Friday, October 26, 2018

Some More from Our Sponsors

Another commercial break while I try and come up with some proper posts.  I'm all over the place right now, with all manner of stuff going on which is distracting me from my usual writing duties here.  So, instead of me rambling on about something or other, here are some TV commercials from 1977 that somebody has kindly posted on You Tube.  Once again, we find ourselves back in an era when VHS recorders were a novelty and pretty much the cutting edge of home entertainment.  Not only are they now obsolete, but John Lewis have now stopped selling one of its successors, the DVD player, because of falling demand as people increasingly turn to streaming services for watching films and TV at home.  (Mind you, I think the media are being premature by announcing the death of the DVD based on a decision by John Lewis, whose customers aren't exactly representative of the population at large and their home entertainment preferences).  But who knew that there was ever a time when Cadbury's Caramel bar was new?  Or that it's conception was a s recent as 1977?  It's one of those things you just assume has always been around.  Unlike Cadbury's Pint Size, which I don't even remember from 1977 and have never seen or heard of subsequently.  Hopefully, somebody strangled that bloody puppet to death.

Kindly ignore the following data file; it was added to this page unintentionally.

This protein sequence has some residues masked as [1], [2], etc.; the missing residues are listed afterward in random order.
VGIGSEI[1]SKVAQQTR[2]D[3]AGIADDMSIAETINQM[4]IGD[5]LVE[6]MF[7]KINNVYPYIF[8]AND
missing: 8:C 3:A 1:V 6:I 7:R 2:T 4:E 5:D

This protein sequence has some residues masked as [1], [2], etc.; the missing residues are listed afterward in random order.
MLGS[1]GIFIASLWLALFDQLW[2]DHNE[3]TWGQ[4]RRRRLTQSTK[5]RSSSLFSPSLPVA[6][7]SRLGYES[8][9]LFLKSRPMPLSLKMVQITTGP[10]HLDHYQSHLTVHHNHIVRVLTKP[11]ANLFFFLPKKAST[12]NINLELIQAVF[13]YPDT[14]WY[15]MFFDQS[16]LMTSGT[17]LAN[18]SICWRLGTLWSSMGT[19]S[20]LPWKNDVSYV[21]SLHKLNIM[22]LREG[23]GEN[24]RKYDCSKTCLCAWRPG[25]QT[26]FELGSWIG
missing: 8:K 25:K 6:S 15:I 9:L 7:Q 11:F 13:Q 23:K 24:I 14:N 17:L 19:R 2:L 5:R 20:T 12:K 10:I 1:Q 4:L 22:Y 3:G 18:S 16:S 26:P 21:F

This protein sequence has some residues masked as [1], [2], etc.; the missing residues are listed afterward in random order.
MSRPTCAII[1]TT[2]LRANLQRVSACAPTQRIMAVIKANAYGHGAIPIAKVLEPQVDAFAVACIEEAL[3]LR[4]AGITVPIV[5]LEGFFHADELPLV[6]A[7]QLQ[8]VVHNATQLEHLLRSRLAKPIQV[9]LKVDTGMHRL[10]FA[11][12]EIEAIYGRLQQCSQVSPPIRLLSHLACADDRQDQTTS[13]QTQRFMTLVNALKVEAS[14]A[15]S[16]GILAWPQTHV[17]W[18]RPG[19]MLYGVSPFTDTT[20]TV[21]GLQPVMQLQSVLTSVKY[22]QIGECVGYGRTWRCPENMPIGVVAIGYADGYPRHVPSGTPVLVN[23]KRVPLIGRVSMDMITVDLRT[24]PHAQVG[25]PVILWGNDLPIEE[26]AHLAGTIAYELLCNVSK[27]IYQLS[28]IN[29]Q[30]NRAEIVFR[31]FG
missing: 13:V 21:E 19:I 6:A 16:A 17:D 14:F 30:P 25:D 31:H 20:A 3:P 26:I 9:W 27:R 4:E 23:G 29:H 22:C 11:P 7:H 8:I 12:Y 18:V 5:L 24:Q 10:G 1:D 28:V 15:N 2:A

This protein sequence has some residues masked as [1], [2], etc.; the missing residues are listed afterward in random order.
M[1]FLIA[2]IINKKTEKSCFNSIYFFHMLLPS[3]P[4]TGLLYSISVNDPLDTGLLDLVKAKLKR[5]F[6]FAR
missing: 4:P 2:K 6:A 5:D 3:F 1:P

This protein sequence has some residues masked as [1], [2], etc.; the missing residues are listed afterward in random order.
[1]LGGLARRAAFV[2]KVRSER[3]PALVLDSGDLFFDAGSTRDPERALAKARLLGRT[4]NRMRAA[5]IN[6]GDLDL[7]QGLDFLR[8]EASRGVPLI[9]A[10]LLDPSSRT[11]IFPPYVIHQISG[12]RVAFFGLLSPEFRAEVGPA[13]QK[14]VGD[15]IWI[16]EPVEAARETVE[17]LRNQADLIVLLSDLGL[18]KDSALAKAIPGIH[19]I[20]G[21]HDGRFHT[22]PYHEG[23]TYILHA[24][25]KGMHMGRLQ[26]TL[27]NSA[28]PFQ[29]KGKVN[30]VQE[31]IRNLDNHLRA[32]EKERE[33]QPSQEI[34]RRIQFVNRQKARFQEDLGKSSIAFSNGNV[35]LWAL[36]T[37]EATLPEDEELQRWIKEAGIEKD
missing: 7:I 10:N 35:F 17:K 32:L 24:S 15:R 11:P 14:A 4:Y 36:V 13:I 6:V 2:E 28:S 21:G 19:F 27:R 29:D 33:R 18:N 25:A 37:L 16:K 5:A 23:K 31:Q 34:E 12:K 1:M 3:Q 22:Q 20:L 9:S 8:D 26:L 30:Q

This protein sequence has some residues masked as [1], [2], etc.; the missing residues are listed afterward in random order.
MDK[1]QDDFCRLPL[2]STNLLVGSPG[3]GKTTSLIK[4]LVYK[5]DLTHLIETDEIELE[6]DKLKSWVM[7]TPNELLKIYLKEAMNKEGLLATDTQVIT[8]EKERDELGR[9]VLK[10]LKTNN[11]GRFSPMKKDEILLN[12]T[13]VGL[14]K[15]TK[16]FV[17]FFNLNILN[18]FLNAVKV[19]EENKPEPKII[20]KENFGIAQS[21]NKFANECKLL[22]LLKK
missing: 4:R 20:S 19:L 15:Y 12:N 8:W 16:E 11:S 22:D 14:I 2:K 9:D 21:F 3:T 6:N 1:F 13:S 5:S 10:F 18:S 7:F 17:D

Even in 1977 adverts boasted a smattering of celebrities - I don't mean the obvious ones like Twiggy and Petula Clark, but rather Micheal Robbins of On The Buses fame, who wishes that he'd rented that TV set, and Melvyn Hayes, who is selling fruit from his barrow to passing blondes.  Interestingly, the company Robbins apparently should have rented from - British Relay - is one that I've never heard of.  As my father worked at this time for Radio Rentals - the UK's biggest TV rental company - I was familiar with most of their sister companies and rivals.  DER and Rumbelows were part of the same group as Radio Rentals, whilst Vision Hire and Granada were their arch rivals.  I never recall having seen British Relay on the High Street. Yet they were apparently big enough to be mounting a TV ad campaign fronted by a recognisable actor.  It is also sobering to be reminded that Chrysler UK were still producing cars at this time - the successor to the Rootes Group were subsequently bailed out by the British government in order to safeguard UK jobs, becoming Talbot in the process, before being bought by Peugeot.  As for Matey bath foam - I'm not sure that having sailors advertising a children's bath time product with a sea shanty would be allowed these days.  (Allegedly, all that foam was designed to hide the fact that you were wanking in the bath - or so it was rumoured when I was at school).  I seem to remember that Matey was replaced by Super Matey a few years later, although I'm not sure exactly what made this incarnation 'super' - perhaps it could conceal farting in the bath as well as wanking.



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